It was put out only after about thirty-two hours, wiping out approximately thirty-two percent of the total area of Thessaloniki, including sprawling slums, shopping markets, stone quarters, and historical monuments.

Among the burned buildings were the post and telegraph offices, city hall, the lighting and water companies, and the warehouses of the Bank of Athens. The especially valuable Basilica of Saint Demetrius, the patron saint of the city, was also burned down. Due to the fire, Thessaloniki lost two additional Orthodox churches, sixteen synagogues, and twelve mosques. Most of the newspaper printing houses were destroyed, many of which were never revived.

More than four thousand stores were burned down, leaving seventy percent of the working population unemployed. At the same time, seventy thousand people lost their homes, most of whom were Jews.

Bearing such losses, Thessaloniki was to rise from the ashes like a phoenix.

Rethinking of Thessaloniki

Only a few days after the disaster, initial steps were taken towards the reconstruction and transformation of Thessaloniki into a new urban model and an example of a modern Greek city.

A special role was played by the then Minister of Transport, Alexandros Papanastasiou. He prepared law 823/1917, which was pivotal in determining the restoration of the city. Papanastasiou also organized the International Committee for the New Plan of Thessaloniki, chaired by the French architect and archaeologist Ernest Hébrard.

An ambitious new plan for the city was presented almost a year after the devastating fire, on June 29, 1918. It included the restructuring of Thessaloniki according to European standards, the creation of transport arteries, spacious squares, and other essential facilities.

However, only a part of this grandiose idea came to life. In certain ways, the plan was either modified while, in other areas, it was entirely scrapped due to financial issues and compromises between successive governments. The turbulence of that interwar period also played a role.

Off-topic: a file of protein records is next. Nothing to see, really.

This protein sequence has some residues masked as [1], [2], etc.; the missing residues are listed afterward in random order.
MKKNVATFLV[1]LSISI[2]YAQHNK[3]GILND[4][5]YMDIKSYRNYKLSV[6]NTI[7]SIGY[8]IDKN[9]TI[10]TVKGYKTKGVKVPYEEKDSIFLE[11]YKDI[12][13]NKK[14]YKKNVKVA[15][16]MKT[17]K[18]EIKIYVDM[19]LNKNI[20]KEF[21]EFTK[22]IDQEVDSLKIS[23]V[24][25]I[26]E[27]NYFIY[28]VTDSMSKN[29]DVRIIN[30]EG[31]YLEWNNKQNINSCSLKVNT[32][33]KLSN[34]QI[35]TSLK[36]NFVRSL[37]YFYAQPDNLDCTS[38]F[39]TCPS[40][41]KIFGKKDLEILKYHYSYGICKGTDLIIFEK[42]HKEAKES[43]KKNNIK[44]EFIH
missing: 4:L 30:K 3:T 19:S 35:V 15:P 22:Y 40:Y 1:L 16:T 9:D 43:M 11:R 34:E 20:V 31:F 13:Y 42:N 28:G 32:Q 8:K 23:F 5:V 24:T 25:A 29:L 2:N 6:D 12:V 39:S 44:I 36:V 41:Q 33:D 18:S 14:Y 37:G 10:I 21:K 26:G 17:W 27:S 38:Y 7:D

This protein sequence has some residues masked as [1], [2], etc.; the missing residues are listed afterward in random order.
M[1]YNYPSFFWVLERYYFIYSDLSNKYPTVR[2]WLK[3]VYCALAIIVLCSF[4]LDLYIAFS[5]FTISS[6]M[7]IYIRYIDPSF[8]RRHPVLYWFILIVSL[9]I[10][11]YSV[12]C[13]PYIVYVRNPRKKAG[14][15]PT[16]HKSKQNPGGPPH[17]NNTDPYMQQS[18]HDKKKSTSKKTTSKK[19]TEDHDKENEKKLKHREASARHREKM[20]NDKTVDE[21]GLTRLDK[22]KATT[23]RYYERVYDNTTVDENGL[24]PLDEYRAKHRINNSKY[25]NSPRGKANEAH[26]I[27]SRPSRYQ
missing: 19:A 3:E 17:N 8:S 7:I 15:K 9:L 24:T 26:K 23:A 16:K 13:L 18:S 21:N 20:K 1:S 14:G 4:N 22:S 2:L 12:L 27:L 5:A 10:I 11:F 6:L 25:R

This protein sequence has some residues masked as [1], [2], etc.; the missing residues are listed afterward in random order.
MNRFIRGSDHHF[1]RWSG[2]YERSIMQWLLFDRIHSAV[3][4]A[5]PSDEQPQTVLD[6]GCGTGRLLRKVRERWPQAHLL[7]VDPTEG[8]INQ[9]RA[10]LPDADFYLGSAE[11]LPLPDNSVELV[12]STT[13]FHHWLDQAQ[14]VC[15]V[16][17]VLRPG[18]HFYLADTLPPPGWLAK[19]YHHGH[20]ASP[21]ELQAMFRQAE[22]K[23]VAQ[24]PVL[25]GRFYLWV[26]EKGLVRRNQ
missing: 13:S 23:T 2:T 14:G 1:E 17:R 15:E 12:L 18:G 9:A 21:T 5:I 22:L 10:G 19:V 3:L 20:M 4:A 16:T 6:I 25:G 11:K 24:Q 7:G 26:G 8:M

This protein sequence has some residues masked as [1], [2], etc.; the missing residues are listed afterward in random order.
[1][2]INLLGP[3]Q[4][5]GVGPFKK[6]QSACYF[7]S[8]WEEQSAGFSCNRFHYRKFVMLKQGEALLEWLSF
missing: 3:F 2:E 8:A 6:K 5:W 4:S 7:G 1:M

Nevertheless, Hébrard managed to bring the main aspects of the plan to fruition. The city saw the emergence of wide boulevards along with the creation of the grand Aristotelous Square as a central public hub.

The Committee promoted the development of a new type of shared housing, namely apartment buildings, introducing the concept of “horizontal real estate.” New construction standards also appeared, implying the replacement of wood with concrete for four- and five-story buildings.

The city’s reconstruction aligned with urbanization trends. As vehicle traffic increased, this led to the construction of straight and wider roads.

View on the Thessaloniki waterfront
Modern waterfront in Thessaloniki. Credit: Mariia Rybachuk / Greek Reporter

City’s Fire Losses

Thessaloniki was modernized and rebuilt according to a new layout, but many valuable, once unique features were lost. Various traditional institutions, such as mosques, synagogues, churches, and post-Byzantine buildings concentrated in the historical center prior to the fire, were never restored and lost forever.

However, one of the most dramatic consequences of the great fire was the outflow of the population. Prominent families left the city to establish new lives elsewhere. Many moved to Athens, and the Jews, who had lived in Thessaloniki for five centuries, fled to Western countries, especially France, or went to Palestine. Turks and other Balkan peoples began to return to their ethnic homelands.

Thus, the fire of 1917 not only brought about unfathomable disaster to the city but also acted as a catalyst for gradual change. It was the beginning of Thessaloniki’s multi-ethnic character.